The Investigatory Powers Bill, also referred to as the Snooper’s Charter, has officially passed in the United Kingdom. The bill, first introduced in 2015, was passed by the House of Lords and House of Commons and officially signed into law by the Royal Assent (queen) today. Described by Edward Snowden as “the most extreme surveillance in the history of western democracy,” the bill includes provisions for mass surveillance of innocent citizens and raises extreme privacy concerns.
The law provides United Kingdom intelligence agencies with broad access to data, oftentimes without a warrant. As described by Wired, this includes the ability to ” hack, read, and store any information from any citizen’s computer or phone, even if that citizen is completely innocent,” and will allow access to data by 48 UK agencies. The bill is being justified as a way to protect national security and fight terrorism in the Internet age. It goes into effect in 2017.
The bill has been the subject of much controversy since it was first introduced, and a petition opposing it received over 100,000 signatures.
Powers Granted by the Investigatory Powers Bill
The Investigatory Powers Bill grants UK officials the following powers:
- Hacking & Bulk Hacking: Security services can hack into computers, networks mobile devices, servers and more using what is referred to as “equipment interference.” This hacking will require a warrant. It allows for bulk collection of metadata and the ability to hack into systems, including on citizens from targeted areas outside the UK. Companies can be forced to assist in hacking efforts, when needed.
- Web Records & Communications Information: The law provides access to communications data, with provisions for collection and storage of data by ISPs and messenger services for a period of 12 months. Data to be stored includes details about communications made, who they are sent to, when, and from where. Some of this collection may be warrantless.
- Bulk Data collection: In addition to the communications data above, bulk sets of personal data may also be obtained and used by UK authorities. This includes data of non-criminals and large, encompassing data sets.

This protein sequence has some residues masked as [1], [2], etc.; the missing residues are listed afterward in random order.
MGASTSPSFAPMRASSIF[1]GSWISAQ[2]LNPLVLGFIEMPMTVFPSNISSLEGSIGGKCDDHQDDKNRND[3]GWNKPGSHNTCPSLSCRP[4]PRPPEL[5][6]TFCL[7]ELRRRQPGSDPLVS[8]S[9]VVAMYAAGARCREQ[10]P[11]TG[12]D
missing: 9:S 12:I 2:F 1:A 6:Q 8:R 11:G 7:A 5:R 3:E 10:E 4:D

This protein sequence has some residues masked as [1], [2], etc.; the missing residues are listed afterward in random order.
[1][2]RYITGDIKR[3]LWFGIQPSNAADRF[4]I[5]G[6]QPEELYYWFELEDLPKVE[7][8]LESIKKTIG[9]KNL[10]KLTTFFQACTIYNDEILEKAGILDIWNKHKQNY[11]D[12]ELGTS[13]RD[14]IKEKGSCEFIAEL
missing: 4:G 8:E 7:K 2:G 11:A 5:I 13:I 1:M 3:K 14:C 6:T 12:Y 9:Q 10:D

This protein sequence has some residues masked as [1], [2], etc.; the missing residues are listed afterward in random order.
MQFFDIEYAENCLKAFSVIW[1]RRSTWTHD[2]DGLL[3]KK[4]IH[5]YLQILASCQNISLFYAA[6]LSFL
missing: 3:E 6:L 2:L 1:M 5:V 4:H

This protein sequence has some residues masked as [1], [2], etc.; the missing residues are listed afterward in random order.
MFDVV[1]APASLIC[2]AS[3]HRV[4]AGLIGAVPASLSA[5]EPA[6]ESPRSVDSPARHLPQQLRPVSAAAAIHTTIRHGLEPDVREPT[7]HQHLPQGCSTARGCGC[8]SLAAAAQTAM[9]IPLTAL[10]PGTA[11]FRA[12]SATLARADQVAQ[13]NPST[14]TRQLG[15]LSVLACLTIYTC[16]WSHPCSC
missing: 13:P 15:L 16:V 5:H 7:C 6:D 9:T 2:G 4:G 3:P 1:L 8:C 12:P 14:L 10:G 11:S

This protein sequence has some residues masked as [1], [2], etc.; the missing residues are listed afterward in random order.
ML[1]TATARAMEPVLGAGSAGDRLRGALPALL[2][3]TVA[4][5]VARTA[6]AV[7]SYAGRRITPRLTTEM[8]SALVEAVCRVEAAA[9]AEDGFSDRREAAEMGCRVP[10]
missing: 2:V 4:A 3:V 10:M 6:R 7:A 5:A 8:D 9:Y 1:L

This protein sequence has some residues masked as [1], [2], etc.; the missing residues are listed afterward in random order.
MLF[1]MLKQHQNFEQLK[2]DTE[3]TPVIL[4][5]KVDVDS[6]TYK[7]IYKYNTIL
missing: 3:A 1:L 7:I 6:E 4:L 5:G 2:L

- Commissioners: New roles will be created for those approving warrants and handling other details related to the bill. Roles include an Investigatory Powers Commissioner and judicial commissioners.
Protecting Your Data and Privacy
As a company that stands for privacy and security, Golden Frog is disheartened to see the passage of the Investigatory Powers Bill and its powers of mass surveillance. With the passage of the bill and its privacy violations, many in the UK will be seeking ways better secure their data and ensure privacy online. VPNs, such as VyprVPN, are a great way to protect your data from sweeping surveillance practices and data retention such as that included in the Investigatory Powers Bill. A VPN encrypts your Internet connection so your data – including personal communications, IP address, location and browsing history – remains private and secure at all times, and is not visible to ISPs or telco providers.
The Investigatory Powers Bill and VyprVPN
When using a VPN, your online privacy is better protected than without one, as Internet service providers or telcos will only see that you connected to the VPN and are unable to view other personal details about your activity. At this time, we are making no changes to our policies or operations in regards to the United Kingdom. We will keep our users informed if anything changes as the Investigatory Powers Bill legislation is enacted. For more information on data retention legislation and Golden Frog’s data retention policies, please read our detailed blog post.